197442 Smoking and Visual Impairment among Older Adults

Monday, November 9, 2009: 1:03 PM

Xinzhi Zhang, MD, PhD , Vision Health Initiative, Centers for Disease Control and Prevention, Atlanta, GA
Zhi Hong (Amy) Fan, MD, PhD , Division for Heart Disease and Stroke Prevention, Centers for Disease Control and Prevention, Atlanta, GA
Lawrence Barker, PhD , Etiology and Surveillance Branch, CDC, NCIPC, Division of Violence Prevention, Atlanta, GA
Jennifer W. Kahende, PhD , National Center for Chronic Disease Prevention and Health Promotion / Office on Smoking and Health, Centers for Disease Control and Prevention, Atlanta, GA
Ali H. Mokdad, PhD , Institute for Health Metrics and Evaluation, University of Washington, Seattle, WA
Yan Li , Division of Adult and Community Health, Centers for Disease control and prevention, Atlanta, GA
Jinan B. Saaddine , National Vision Program, Centers for Disease Control and Prevention, Atlanta, GA
OBJECTIVES: To assess the association between smoking and visual impairment (VI) among older adults

METHODS: We used a pooled sample (age ≥ 50) from 20052007 Behavioral Risk Factor Surveillance System Vision module. Distance VI was defined by self-reported difficulty in recognizing a friend across the street. Near VI was defined by self-reported difficulty in reading print or numbers. Current smokers were those respondents who have smoked at least 100 cigarettes in their entire life and now smoke every day or some days. Former smokers were those who have smoked at least 100 cigarettes and do not smoke now. We used multivariate logistic regressions to examine the association and to adjust for potential confounders.

RESULTS: The estimated prevalence of distance VI was higher among current smokers (18.5%; 95% confidence interval [CI], 17.3-19.8) compared to former smokers (14.5%; 95%CI, 13.8-15.3) and non-smokers (15.4%; 95%CI, 14.7-16.1). The estimated prevalence of near VI was also higher among current smokers (36.4%; 95%CI, 34.8-38.0) than former smokers (31.0%; 95%CI, 30.0-32.0) and non-smokers (30.3%; 95%CI, 29.4-31.1). After adjustment for age, gender, race/ethnicity, education levels, and general health status, compared to non-smokers, current smokers were found to be independently associated with having distance VI (Odds Ratio [OR]:1.18; 95%CI, 1.06-1.31) and near VI (OR: 1.17; 95%CI, 1.08-1.28). Moreover, former smokers were more likely to have near VI (OR: 1.08; 95%CI, 1.01-1.15).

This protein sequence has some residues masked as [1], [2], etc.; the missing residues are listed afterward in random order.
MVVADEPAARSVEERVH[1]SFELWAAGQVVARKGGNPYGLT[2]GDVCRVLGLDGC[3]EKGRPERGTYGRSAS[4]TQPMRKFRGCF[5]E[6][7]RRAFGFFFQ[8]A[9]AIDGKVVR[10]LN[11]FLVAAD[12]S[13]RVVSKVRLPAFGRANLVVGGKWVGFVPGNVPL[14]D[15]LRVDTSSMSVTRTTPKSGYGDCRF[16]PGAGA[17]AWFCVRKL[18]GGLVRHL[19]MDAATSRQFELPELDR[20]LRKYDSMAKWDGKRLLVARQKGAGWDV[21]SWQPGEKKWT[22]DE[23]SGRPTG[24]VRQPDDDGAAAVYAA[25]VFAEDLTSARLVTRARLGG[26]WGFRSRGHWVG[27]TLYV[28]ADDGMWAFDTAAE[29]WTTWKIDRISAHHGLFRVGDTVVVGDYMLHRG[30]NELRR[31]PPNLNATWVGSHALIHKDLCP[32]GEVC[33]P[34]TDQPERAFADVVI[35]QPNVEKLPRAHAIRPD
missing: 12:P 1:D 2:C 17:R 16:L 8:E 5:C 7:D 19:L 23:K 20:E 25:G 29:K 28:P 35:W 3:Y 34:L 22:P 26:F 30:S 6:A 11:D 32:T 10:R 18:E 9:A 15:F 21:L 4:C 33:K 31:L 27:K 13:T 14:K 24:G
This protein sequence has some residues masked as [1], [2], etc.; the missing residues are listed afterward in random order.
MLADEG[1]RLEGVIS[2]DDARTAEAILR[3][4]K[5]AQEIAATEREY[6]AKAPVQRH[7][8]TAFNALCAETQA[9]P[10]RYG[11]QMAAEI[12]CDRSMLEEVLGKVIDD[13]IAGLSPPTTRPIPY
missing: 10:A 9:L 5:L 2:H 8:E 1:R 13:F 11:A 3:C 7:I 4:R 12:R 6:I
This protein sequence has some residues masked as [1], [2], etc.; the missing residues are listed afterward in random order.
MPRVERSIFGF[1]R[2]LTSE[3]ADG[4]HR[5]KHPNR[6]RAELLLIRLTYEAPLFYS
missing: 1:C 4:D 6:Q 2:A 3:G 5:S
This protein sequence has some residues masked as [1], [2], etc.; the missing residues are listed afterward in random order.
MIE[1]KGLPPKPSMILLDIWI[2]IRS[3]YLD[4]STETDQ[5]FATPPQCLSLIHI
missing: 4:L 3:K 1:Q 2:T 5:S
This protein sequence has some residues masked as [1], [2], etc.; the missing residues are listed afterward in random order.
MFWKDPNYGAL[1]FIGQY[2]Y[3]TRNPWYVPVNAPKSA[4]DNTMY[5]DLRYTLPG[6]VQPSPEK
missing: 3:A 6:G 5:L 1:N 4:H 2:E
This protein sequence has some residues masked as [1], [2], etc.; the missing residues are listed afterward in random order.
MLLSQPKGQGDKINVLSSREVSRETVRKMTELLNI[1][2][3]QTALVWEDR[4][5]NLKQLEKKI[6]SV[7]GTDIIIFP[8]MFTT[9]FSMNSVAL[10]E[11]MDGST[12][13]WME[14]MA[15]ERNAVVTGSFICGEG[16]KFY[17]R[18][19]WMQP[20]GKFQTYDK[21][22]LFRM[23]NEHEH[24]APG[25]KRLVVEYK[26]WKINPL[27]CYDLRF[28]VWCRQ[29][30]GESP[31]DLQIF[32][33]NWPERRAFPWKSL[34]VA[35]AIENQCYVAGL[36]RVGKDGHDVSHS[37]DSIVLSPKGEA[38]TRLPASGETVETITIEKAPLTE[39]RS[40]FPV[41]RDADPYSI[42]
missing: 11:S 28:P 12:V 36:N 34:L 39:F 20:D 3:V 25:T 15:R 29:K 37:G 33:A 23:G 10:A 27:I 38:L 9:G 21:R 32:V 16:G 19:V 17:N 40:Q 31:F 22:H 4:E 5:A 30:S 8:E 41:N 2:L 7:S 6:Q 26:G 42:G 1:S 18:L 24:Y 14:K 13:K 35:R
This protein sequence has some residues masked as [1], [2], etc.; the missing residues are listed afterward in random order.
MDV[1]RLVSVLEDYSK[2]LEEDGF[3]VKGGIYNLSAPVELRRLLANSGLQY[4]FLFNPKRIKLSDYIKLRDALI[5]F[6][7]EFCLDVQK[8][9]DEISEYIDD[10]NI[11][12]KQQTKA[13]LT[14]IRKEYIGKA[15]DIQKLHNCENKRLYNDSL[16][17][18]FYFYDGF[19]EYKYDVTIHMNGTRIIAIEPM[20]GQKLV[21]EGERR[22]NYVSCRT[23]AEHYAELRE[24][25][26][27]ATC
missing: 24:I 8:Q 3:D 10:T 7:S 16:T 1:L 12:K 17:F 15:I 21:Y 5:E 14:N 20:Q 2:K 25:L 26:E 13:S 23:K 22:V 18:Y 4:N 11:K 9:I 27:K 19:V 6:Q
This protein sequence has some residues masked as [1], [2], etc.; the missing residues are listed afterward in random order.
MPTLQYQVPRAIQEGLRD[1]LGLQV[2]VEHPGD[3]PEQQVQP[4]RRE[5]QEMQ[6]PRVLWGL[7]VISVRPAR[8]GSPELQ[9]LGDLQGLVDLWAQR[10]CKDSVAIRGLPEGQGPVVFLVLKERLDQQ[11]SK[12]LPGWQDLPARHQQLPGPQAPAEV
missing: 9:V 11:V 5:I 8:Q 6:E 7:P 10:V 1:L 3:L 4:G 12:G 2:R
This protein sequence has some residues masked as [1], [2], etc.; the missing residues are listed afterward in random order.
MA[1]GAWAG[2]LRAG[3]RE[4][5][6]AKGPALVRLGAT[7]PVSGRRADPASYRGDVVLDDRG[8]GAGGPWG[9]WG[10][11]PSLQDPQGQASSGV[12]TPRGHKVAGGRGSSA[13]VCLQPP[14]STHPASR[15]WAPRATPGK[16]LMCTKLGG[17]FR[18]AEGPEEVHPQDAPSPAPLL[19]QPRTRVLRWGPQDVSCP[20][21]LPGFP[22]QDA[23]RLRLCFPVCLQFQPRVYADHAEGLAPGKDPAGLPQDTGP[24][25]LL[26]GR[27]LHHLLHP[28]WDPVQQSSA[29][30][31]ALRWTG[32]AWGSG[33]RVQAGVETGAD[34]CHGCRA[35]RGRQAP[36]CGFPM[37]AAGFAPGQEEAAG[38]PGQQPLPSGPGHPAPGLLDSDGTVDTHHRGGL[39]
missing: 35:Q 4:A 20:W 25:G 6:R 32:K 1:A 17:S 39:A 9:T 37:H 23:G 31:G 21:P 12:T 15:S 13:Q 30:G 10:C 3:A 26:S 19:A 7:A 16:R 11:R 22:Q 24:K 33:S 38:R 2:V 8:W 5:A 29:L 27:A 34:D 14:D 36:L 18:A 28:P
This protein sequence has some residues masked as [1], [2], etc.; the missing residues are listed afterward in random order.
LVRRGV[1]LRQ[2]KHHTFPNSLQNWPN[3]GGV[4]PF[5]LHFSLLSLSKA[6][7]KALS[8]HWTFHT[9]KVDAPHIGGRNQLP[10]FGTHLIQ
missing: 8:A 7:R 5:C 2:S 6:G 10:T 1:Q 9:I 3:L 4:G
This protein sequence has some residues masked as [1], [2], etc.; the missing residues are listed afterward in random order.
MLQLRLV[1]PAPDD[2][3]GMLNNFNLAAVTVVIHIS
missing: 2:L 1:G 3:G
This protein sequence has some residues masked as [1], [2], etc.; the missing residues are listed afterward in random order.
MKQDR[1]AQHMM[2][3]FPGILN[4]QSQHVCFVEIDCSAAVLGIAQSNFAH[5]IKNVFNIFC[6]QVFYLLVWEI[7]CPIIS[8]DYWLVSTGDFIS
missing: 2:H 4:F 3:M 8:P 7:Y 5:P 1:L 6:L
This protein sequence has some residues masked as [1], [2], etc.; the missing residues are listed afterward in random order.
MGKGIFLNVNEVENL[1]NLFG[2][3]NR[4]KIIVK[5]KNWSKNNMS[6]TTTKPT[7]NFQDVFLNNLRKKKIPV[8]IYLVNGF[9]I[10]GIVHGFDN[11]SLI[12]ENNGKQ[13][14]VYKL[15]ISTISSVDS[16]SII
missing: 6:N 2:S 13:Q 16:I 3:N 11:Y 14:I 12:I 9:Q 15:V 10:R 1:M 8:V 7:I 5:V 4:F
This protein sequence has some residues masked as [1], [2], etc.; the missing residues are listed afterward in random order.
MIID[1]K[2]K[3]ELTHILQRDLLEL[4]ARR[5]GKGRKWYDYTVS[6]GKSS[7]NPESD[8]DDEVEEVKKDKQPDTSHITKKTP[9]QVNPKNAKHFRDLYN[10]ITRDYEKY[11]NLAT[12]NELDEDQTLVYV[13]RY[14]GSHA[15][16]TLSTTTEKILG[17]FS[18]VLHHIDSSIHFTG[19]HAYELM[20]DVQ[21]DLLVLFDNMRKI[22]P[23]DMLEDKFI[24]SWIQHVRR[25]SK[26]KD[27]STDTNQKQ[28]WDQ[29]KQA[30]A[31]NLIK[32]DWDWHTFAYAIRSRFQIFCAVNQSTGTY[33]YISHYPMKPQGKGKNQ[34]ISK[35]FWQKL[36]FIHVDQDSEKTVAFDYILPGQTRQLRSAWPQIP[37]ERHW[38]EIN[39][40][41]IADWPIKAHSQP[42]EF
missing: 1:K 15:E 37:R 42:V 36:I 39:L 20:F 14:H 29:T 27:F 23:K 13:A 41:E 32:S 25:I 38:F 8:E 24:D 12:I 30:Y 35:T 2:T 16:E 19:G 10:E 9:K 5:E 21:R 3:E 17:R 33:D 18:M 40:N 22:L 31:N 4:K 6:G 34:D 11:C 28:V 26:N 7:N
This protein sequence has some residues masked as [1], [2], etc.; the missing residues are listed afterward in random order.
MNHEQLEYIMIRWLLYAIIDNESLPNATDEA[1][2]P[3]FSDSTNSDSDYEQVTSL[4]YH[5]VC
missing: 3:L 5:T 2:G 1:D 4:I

CONCLUSIONS: Smoking is linked to self-reported VI among older adults. If smoking is causally related to VI, then vision preservation would be a benefit of smoking cessation.

Learning Objectives:
Describe the need to improve vision and eye health in the U.S.; Assess evidence for public health policy and decision making in achieving a population with healthy vision.

Keywords: Vision Care, Smoking

Presenting author's disclosure statement:

Qualified on the content I am responsible for because: I am the leading author on this project.
Any relevant financial relationships? No

I agree to comply with the American Public Health Association Conflict of Interest and Commercial Support Guidelines, and to disclose to the participants any off-label or experimental uses of a commercial product or service discussed in my presentation.